SourceForge breaks the 100,000 open source project barrier!
For a few years I’ve been following many of the projects on Sourceforge.net and use several of them personally. Projects such as Audacity, Filezilla, Gallery, Gimp, Fire, Streamripper, and many others. Imagine my delight when I visited the site tonight and saw that, “SourceForge.net Surpasses 100,000 Projects!” Seems like it was late last Fall when there were approximately 85,000 projects. Why the surge?
If you don’t already know, “SourceForge.net is the world’s largest Open Source software development web site, providing free hosting to tens of thousands of projects. The mission of SourceForge.net is to enrich the Open Source community by providing a centralized place for Open Source developers to control and manage Open Source software development. To fulfill this mission goal, we offer a variety of services to projects we host, and to the Open Source community.”
What I’m about to write will definitely “out” me as the closet geek I am: sometimes I’ll grab my laptop in the evening and browse the projects on Sourceforge. While this may seem a little bizarre (or make you wonder, “how boring *is* this guy anyway?”), every one of the projects I listed above were ones I stumbled across on Sourceforge by just poking around.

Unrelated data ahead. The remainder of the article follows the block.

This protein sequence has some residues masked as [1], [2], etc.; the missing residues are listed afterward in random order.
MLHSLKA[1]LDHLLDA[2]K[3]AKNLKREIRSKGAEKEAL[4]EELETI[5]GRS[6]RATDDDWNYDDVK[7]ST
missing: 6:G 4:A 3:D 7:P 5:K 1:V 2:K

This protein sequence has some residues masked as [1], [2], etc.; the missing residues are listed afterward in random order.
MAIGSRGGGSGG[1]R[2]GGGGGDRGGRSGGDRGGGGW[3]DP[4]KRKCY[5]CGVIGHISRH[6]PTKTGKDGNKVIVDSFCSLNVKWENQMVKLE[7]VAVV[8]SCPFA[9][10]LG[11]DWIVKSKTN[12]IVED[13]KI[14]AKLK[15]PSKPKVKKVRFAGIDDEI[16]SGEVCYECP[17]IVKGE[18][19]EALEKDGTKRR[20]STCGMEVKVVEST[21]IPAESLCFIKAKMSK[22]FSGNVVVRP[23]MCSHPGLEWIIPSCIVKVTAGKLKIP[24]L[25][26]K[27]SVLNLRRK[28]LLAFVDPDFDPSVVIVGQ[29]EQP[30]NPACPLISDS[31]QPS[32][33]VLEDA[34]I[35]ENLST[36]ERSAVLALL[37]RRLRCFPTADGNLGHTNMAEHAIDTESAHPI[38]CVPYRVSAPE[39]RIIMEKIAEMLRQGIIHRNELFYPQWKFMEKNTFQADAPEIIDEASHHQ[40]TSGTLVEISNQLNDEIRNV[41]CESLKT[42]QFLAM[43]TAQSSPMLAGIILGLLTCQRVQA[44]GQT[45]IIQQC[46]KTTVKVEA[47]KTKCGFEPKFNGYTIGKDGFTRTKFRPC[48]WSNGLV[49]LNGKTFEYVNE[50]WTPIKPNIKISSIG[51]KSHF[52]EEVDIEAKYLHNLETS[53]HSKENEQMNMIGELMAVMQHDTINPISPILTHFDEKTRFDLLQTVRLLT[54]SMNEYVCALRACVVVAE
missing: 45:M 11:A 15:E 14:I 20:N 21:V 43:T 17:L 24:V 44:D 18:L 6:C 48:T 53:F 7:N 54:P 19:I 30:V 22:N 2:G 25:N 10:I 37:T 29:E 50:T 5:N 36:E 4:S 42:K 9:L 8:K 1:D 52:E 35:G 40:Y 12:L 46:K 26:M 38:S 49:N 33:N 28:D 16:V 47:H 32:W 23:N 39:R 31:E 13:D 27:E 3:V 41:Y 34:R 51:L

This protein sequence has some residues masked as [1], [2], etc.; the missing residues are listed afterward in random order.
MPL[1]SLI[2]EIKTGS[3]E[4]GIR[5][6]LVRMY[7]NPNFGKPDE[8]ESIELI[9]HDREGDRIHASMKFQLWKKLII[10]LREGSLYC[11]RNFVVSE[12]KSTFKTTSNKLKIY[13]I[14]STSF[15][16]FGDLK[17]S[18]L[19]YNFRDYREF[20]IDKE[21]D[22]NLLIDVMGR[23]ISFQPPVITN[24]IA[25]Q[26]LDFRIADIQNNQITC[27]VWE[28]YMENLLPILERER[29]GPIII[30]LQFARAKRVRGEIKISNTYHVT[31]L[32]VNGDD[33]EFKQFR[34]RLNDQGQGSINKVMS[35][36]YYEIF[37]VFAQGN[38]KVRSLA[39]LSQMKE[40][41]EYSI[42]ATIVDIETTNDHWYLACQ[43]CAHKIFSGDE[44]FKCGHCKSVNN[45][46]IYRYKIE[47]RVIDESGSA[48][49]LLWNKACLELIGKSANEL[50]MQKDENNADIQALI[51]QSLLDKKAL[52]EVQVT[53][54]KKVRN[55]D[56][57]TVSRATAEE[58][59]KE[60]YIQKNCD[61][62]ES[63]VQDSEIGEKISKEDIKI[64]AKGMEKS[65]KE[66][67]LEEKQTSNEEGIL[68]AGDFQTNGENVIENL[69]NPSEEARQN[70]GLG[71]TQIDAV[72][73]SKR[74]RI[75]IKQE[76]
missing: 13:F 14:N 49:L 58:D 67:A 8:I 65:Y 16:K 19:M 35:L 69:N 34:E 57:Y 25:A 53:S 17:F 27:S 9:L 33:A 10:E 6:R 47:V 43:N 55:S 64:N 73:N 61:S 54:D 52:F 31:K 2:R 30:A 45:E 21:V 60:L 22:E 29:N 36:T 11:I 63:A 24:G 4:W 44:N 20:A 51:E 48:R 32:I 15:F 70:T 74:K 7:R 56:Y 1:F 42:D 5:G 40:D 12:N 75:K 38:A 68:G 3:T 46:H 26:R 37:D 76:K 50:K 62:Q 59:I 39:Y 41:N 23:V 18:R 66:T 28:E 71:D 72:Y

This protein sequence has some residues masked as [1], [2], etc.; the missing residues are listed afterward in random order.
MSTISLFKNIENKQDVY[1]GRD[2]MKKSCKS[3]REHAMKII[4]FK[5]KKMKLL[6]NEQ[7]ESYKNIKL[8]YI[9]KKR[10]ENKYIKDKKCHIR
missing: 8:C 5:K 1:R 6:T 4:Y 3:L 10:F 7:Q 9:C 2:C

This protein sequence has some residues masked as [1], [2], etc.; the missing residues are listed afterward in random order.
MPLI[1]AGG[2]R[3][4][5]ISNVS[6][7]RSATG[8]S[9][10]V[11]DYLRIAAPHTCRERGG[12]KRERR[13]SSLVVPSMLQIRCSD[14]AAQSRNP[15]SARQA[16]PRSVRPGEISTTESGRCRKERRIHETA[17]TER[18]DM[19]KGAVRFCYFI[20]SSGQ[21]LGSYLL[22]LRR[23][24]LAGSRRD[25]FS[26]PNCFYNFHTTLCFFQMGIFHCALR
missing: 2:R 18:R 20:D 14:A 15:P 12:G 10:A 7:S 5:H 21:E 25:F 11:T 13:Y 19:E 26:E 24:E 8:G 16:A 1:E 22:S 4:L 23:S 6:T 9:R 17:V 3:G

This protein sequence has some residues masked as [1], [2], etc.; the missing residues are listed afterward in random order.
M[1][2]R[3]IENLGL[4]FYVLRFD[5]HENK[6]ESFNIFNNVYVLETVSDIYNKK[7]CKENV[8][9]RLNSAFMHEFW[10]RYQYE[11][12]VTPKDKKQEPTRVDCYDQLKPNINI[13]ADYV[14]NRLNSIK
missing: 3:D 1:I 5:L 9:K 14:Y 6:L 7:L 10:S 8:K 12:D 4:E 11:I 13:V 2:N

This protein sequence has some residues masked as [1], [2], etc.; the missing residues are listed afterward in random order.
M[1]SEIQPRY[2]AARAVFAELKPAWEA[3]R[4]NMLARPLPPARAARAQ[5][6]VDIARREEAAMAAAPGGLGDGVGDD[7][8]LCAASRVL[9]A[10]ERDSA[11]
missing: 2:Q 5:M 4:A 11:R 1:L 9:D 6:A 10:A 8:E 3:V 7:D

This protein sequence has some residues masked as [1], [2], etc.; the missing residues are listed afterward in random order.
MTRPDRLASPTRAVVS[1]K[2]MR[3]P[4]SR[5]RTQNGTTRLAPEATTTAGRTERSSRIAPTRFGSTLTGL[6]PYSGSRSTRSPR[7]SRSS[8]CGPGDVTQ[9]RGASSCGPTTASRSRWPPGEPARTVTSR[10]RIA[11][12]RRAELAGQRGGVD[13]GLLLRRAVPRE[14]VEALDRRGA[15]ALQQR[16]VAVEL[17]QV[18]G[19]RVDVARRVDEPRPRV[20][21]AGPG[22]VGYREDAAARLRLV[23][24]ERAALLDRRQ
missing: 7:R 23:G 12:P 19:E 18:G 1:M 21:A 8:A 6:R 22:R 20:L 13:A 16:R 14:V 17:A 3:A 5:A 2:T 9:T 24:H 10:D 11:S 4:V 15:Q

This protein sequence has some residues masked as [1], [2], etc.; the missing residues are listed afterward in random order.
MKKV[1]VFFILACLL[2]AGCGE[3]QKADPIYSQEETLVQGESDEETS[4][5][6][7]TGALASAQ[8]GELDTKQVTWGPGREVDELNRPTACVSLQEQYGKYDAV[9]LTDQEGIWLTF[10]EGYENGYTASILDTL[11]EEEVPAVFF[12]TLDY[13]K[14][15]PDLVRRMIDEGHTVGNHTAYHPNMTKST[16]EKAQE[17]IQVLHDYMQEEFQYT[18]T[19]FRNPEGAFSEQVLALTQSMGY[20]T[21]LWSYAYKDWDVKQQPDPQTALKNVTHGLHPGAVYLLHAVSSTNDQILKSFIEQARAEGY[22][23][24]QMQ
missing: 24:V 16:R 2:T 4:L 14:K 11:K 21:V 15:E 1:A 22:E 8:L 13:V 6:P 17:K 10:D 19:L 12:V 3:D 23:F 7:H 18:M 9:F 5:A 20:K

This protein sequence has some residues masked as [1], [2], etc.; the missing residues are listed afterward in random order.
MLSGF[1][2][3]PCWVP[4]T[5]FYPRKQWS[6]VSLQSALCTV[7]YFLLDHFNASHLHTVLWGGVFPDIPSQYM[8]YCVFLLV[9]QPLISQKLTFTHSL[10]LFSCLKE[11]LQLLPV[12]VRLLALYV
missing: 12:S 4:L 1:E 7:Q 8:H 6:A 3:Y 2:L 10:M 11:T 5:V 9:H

There are some really great personal computer-based projects and they’re quick to download and try out. What I some times wrestle with though, is that I’m not technically competent enough to perform due diligence on the features, function, code and merits of projects that are enterprise-class in scope. Still, when I’m told by a Gartner analyst that, “…and Compiere ERP/CRM is quickly becoming ready for prime-time and is close to midlevel enterprise-class” I sit up and take notice. Adding to this analyst’s view of the merit of Open Source projects and the effort and energy being expended on them, the home page of the Sourceforge site states in part:
“…we’ve seen an amazing surge in projects posted to SourceForge.net over the past several months. We think this is due in part to the traction that Open Source is making in the enterprise as more and more companies and organizations begin to migrate and adopt Open Source technologies.”
Hmmm….are we at critical mass with Open Source software?
About Steve Borsch
Connecting the Dots Podcast
Podcasting hit the mainstream in July of 2005 when Apple added podcast show support within iTunes. I'd seen this coming so started podcasting in May of 2005 and kept going until August of 2007. Unfortunately was never 'discovered' by national broadcasters, but made a delightfully large number of connections with people all over the world because of these shows. Click here to view the archive of my podcast posts.